Have you been having intense PT? Often that can revert the disc.

    Sorry for playing devils advocate. }:)

    Blessings Sara O:)
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  • Angelback said:
    I know it is a hard decision to make and probably even harder if you are not in constant pain.

    The surgeons letter described: disc dessication and collapse of the disc space, slight bulge to the right (my leg issues are always to the [strong]left[/strong]). Facet arthrosis and facet cyst directly over the left-sided nerve root (explains my drop left leg and the extreme "white pain" when things really go bad.) No other significant issues. He suggested laminectomy at a minimum

    I would describe my issue as discomfort in my sacrum and a feeling of weakness, but intermittant (pain only when there is a major flare - of which there have only been 2 - but they involve several weeks before they calm down). The ache/weakness can come on for obvious reasons like wrestling my son, or just from waking up in the morning. It is not debilitating, but I do have to be careful what I do, lest I feel weaker. This is the part which makes me think fusion.
    Angelback said:
    if you had a fusion now L5-S1, you may be looking at another one in 5-10 years.L4-5

    Or if you had the laminectony now you may still be looking at a fusion in 5-10 years but it would be L5-S1.
    Agreed. It seems discretion might be the better part of back surgery.
    Angelback said:
    Have you been having intense PT? Often that can revert the disc.
    The PT I had involved Pilates type exercises which are so easy for me, unless of course I am in the middle of a "weak" phase, in thich case the balance skills are way off.

    Likewise, I do yoga as often as a I can. Apart from being inflexible, like most guys, I have no problems...unless of course the back is giving me some issues. If I am, I modify significantly.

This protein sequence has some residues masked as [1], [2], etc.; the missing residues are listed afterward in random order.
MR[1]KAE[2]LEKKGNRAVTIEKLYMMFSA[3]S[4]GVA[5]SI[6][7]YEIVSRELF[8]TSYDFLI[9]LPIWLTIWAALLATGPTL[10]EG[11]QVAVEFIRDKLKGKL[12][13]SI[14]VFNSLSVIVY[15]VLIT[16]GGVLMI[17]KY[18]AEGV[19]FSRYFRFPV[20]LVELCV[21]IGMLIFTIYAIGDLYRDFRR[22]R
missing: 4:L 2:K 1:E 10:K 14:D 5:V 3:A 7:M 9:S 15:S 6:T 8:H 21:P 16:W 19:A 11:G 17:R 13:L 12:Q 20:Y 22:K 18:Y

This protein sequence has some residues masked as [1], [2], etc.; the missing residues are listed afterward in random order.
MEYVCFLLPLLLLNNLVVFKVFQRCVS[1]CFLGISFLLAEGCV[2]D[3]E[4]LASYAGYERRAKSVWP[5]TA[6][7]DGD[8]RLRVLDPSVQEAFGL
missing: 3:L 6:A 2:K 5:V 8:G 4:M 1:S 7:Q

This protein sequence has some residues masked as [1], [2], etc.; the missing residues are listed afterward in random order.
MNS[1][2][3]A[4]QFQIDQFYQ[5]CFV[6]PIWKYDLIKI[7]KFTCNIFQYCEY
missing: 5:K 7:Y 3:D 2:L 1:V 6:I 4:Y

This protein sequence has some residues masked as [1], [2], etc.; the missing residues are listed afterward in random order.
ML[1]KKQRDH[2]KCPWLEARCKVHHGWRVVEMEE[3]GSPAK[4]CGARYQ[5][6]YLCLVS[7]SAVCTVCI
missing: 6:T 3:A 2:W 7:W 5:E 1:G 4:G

I don't know which came first...does the nerve on the left and bulge on the right give me the feeling of weakness, or is my sacrum wobbly? One PT did notice a "tip" in my hips when doing a laying ham curl.

    Yup, it's a tough choice. I know if it was my prostate, I would be very aggressive, but my back isn't going to kill me, but it will depress me because I can't work out or wrestle my son.

    I suppose if a laminectomy and disc trim, addresses the nerve issues (on both sides), it will act as a diagnostic for instabilities as nerves will be out of the equation.

    Thanks for listening to my out loud thoughts and thank you everyone.
  • A lami takes bone away from the vertebrates. It doesn't address the bulged disc. The disc might continue to bulge even further afterwards and you will be back to square one.
    Sometimes lami's de-stabilize the vertebrates because the procedure involves cutting of ligaments, muscle.

    Fusions are really bad too.

    Real nice choices we have, huh?

    How is your 4-5 disc?
    On the sunny and mild Central Coast of California

    L4-L5 endoscopic transforaminal microdiscectomy June, 2007
    L5-S1 endoscopic transforaminal microdiscectomy May, 2008
  • you can have a laminectomy and a discectomy at the same time. I know most Drs in Oz do it as a pair because often if you need one you need them both.

    Steve - let us know what you decide.

    Blessings Sara O:)